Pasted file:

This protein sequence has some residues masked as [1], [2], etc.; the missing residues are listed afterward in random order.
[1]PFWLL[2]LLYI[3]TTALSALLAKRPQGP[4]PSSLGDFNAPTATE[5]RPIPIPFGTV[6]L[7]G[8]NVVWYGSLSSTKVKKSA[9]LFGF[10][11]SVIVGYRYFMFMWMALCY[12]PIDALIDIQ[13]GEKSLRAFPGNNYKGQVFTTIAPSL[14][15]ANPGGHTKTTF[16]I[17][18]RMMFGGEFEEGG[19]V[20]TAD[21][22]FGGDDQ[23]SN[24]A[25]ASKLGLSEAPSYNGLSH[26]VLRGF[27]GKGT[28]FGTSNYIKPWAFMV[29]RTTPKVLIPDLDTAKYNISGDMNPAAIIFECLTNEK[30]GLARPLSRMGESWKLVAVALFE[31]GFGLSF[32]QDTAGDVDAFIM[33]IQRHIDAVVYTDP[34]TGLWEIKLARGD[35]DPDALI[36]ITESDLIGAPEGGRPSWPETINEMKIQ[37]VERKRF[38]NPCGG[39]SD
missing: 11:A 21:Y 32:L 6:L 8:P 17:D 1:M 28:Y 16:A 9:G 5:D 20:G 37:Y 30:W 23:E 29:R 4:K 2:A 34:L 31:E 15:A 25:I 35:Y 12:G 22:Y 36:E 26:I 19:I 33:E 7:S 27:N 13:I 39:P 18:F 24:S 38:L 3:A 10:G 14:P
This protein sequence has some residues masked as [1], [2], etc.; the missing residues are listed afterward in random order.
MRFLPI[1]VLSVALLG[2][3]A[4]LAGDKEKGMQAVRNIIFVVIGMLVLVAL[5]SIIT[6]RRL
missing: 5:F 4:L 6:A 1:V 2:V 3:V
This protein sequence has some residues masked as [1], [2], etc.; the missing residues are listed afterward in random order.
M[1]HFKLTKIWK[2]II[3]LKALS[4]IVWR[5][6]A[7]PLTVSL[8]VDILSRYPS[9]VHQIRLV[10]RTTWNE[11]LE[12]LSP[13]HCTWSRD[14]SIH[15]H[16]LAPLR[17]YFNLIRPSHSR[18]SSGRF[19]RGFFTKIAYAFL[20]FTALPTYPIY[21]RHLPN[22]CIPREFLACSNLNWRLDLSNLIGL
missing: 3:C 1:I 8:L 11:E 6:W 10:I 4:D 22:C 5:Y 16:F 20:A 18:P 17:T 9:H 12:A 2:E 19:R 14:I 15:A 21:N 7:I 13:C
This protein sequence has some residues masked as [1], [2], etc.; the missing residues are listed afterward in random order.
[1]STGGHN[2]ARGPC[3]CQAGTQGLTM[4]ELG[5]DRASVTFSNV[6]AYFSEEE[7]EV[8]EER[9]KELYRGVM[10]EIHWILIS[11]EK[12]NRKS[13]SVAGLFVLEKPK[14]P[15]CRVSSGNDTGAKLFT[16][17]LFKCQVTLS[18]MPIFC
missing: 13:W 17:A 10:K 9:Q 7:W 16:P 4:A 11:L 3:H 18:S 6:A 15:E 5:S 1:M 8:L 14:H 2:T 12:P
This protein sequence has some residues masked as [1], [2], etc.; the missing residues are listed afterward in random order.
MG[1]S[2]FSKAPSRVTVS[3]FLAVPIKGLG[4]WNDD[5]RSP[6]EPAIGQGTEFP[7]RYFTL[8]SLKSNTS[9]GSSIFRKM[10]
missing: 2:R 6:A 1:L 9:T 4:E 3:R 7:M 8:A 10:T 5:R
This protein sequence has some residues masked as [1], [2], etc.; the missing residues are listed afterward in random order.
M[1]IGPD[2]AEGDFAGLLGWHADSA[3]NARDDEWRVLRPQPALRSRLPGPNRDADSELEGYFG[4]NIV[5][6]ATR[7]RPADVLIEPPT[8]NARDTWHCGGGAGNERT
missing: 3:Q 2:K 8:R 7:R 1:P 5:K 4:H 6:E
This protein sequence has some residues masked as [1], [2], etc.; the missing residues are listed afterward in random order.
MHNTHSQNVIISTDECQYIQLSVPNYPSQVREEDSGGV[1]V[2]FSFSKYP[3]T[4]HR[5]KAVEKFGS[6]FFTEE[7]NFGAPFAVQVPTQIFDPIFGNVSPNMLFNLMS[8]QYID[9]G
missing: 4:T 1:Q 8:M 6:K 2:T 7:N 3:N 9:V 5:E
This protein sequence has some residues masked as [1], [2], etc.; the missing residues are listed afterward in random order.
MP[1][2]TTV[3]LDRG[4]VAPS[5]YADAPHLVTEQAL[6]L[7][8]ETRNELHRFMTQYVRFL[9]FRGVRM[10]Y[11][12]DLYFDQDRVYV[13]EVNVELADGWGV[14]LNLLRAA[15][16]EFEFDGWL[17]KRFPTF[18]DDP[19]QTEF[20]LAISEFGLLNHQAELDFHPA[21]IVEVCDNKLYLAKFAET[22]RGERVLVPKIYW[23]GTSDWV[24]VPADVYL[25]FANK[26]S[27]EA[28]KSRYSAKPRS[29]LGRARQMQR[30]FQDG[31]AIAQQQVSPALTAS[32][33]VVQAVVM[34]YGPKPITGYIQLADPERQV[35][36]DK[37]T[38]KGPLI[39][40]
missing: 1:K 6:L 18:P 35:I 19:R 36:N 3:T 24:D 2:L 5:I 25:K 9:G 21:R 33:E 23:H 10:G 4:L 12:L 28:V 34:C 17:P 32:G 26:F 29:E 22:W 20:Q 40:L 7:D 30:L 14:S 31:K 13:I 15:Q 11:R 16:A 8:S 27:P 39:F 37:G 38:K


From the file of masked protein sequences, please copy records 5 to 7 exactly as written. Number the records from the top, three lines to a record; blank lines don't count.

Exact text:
This protein sequence has some residues masked as [1], [2], etc.; the missing residues are listed afterward in random order.
MG[1]S[2]FSKAPSRVTVS[3]FLAVPIKGLG[4]WNDD[5]RSP[6]EPAIGQGTEFP[7]RYFTL[8]SLKSNTS[9]GSSIFRKM[10]
missing: 2:R 6:A 1:L 9:T 4:E 3:R 7:M 8:A 10:T 5:R
This protein sequence has some residues masked as [1], [2], etc.; the missing residues are listed afterward in random order.
M[1]IGPD[2]AEGDFAGLLGWHADSA[3]NARDDEWRVLRPQPALRSRLPGPNRDADSELEGYFG[4]NIV[5][6]ATR[7]RPADVLIEPPT[8]NARDTWHCGGGAGNERT
missing: 3:Q 2:K 8:R 7:R 1:P 5:K 4:H 6:E
This protein sequence has some residues masked as [1], [2], etc.; the missing residues are listed afterward in random order.
MHNTHSQNVIISTDECQYIQLSVPNYPSQVREEDSGGV[1]V[2]FSFSKYP[3]T[4]HR[5]KAVEKFGS[6]FFTEE[7]NFGAPFAVQVPTQIFDPIFGNVSPNMLFNLMS[8]QYID[9]G
missing: 4:T 1:Q 8:M 6:K 2:T 7:N 3:N 9:V 5:E